Miss Mouse, Miss Mouse
Come Out, Come Out, Come Out!
That cheer is heard weekly at the library where I work. Miss Mouse (MM), our story time mascot, has been attending story time for more than 25 years. (When I started they said more than 20 years — and that was in 1997. Like any girl, Miss Mouse doesn’t reveal her true age.) Actually, that isn’t true, Miss Mouse has her own written biography: she is five years old, silly,and a little bit shy. She lives in a wicker basket with her friend Whiskers and loves cheese: cheese crackers, cheese cake, cheese balls. And… she has a better wardrobe than I do.
Let’s get back to that cheer. Miss Mouse attends every preschool story time in our library (and lately even they play Where is Miss Mouse Hiding? in the Early Walker story time).
Each story time is opened by a visit with Miss Mouse. After our opening song, Miss Mouse comes out and tells a joke or somehow introduces our loosely based themes. Unfortunately, almost every story time, Miss Mouse isn’t in her basket. Rather, she is hiding behind some felt pieces (flowers, farm animals, whatever relates to the stories for that week). Before we look for her, I review the elements on the flannel board (we limit it to 8 pieces)… Then I ask for advice on where we should look, hoping they do not get the right guess the first time. It helps if everyone is yelling a different answer… as the story teller, pick the one you like. We say the cheer quoted above, then I’ll ask, “Miss Mouse, are you hiding behind the _____?” She isn’t. From this point on, I give them choices avoiding the one item she is hiding behind (would you like the green flower or the blue flower?). Depending on the crowd, I might check two items at once.
Once the flannel Miss Mouse is found, it’s time to take her out of her basket. With her back to the audience, I adjust her outfit and ask everyone count to three. We all say, “Hello Miss Mouse.” She turns around does her “thing” and then it’s time for her to go. She blows lots of kisses and goes back to her basket. (For more on what Miss Mouse might do during her time with us, see my specific story time
posts plans throughout this blog. You can search story time plans as a category.)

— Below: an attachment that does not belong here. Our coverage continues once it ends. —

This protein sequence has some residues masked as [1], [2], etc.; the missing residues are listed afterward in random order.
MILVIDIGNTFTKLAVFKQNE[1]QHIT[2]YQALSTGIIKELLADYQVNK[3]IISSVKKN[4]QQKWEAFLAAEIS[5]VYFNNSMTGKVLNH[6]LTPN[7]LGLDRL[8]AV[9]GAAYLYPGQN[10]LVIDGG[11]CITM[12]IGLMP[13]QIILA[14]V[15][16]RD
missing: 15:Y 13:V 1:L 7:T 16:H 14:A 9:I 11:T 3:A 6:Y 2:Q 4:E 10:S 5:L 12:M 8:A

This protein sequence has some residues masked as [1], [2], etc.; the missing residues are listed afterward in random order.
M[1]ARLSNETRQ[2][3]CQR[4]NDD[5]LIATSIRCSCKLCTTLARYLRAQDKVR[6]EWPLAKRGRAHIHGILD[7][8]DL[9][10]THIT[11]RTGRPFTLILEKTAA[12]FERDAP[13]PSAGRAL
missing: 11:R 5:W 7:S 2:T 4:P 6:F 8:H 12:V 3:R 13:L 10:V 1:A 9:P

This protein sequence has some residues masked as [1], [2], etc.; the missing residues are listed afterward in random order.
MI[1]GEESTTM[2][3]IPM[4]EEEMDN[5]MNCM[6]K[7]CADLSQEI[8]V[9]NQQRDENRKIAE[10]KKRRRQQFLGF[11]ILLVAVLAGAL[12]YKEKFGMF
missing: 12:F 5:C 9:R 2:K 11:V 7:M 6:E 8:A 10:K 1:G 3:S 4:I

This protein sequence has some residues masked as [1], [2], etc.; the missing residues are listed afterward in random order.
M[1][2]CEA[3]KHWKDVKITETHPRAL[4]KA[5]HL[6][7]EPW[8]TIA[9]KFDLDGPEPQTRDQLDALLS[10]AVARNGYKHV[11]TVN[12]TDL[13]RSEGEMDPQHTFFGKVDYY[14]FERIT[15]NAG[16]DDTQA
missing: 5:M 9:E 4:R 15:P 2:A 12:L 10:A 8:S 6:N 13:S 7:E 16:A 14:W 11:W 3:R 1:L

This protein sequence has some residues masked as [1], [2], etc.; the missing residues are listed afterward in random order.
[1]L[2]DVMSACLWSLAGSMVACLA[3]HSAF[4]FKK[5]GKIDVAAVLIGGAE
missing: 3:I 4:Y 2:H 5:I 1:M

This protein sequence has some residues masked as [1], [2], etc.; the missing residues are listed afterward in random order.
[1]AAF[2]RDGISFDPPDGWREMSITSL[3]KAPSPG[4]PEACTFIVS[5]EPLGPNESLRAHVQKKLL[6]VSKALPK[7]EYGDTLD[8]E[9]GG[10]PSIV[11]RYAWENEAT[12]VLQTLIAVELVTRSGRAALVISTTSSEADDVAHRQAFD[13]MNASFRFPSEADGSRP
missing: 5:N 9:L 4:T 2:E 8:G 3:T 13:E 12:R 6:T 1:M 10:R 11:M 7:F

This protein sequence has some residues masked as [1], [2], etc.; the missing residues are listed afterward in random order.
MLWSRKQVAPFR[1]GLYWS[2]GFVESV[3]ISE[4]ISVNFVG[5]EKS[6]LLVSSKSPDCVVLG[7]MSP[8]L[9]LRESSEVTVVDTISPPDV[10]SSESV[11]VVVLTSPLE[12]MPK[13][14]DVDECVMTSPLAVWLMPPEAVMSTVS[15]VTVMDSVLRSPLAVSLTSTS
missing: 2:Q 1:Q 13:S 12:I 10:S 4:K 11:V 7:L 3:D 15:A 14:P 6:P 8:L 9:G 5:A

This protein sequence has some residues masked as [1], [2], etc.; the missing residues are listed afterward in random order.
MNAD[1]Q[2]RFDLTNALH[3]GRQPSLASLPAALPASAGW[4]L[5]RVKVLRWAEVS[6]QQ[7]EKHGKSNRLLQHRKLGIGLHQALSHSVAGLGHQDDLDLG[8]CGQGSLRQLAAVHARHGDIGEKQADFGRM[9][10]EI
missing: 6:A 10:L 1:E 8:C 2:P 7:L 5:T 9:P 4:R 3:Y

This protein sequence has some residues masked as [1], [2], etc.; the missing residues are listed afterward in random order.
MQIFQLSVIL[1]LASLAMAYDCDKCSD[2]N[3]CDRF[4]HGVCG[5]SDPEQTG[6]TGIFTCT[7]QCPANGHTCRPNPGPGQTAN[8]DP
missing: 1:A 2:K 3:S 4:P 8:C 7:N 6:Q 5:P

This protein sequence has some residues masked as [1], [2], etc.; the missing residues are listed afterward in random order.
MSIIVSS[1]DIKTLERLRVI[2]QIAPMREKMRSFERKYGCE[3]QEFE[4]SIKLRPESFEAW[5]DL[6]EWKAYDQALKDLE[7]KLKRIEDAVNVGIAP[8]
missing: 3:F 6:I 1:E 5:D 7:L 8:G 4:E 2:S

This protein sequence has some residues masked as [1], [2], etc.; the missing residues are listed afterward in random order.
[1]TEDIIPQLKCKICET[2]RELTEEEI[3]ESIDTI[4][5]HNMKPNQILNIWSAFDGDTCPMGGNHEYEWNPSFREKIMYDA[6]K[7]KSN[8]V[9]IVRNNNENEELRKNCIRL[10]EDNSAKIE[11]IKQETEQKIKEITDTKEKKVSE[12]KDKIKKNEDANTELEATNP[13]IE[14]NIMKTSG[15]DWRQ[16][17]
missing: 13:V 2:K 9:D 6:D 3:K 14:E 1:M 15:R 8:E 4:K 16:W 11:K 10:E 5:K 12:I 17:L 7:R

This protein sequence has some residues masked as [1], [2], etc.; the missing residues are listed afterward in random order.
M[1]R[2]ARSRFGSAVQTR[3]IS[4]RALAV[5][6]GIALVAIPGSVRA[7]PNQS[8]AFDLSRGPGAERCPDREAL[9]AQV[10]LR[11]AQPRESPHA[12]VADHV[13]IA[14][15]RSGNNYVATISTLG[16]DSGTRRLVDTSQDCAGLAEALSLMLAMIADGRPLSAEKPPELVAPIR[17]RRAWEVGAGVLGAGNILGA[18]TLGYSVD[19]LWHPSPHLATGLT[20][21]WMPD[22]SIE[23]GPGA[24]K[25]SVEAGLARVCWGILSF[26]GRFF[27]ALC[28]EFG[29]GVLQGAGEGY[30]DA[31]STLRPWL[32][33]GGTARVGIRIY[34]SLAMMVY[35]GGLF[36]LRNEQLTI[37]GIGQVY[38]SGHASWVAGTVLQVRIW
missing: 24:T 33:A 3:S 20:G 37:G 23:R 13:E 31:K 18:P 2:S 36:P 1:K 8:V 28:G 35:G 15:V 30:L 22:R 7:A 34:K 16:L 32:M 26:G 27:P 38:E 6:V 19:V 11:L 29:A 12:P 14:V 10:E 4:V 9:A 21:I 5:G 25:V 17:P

There are days when I think I know what Miss Mouse is going to say. I plan it out, especially if she is telling a joke. Then there are days when I have no idea and just sort of wing it. Miss Mouse never actually speaks to the audience, she is entirely too shy for that… instead she speaks to the story teller’s ear and we relay it. Also, another Miss Mouse rule: she must always, always, always be fully clothed. If she has a robe or raincoat on: something has to be on underneath it. Something happened once years ago, we never speak of it, but she must be fully clothed. (I think she was just out of the bath and in a robe and a child pointed out Miss Mouse was naked — the details are foggy.) Occasionally, someone a little older and new to Miss Mouse will say, “she’s a puppet.” We cover Miss Mouse’s ears and whisper, “shh, she doesn’t know that.”
One more thing, the children of our community have grown up thinking that famous nursery rhyme is said:
Hickory Dickory Dock, Miss Mouse ran up the clock
the clock struck one, Miss Mouse ran down
Hickory Dickory Dock
Initially, I was very intimidated by the Mouse. It felt like a lot of responsibility, but I’m happy to say she has always been very easy to work with. We train each story teller with the in’s and out’s of MM. Training includes reading her biography, knowing the rules (never, ever let a child open her basket), and practicing on Miss Mouse’s friends (several puppets were made there is Pink Bunny, Raspberry Mouse (she isn’t blue, she’s Raspberry), and others).
(all pictures of Miss Mouse are © Downers Grove Public Library. All Rights Reserved. Used with Permission.)
Project Fashion Mouse
In 2008, with the purchase of my sewing machine, I thought it was time for some new clothes for Miss Mouse. This would help me learn to sew (!!!) while getting some new clothes for MM. She is pretty small (the width of your hand) and does not fit most doll clothes. We’ve made our own in the past, but the person who used to do that retired in 2005. Luckily, a co-worker knows how to look at a dress and create a pattern from it. After several attempts, I successfully made her a dress. We thought about it and decided it would be fun to create a contest to get more clothes for Miss Mouse.
Project Fashion Mouse was born.
We invited patrons of all ages and skill levels to pick up a pattern and create an outfit (accessories welcome) for Miss Mouse. At the end of the six weeks, we put together a Look Book where patrons could vote for their favorite designs. We had three winners: patron winner, staff winner (we opened it up to our talented staff members), and librarian’s choice (our favorite outfit). The winners all received a gift certificate to the local quilt shop (more fabric). It was a wonderful success, and we have about 20 new outfits!
Project Fashion Mouse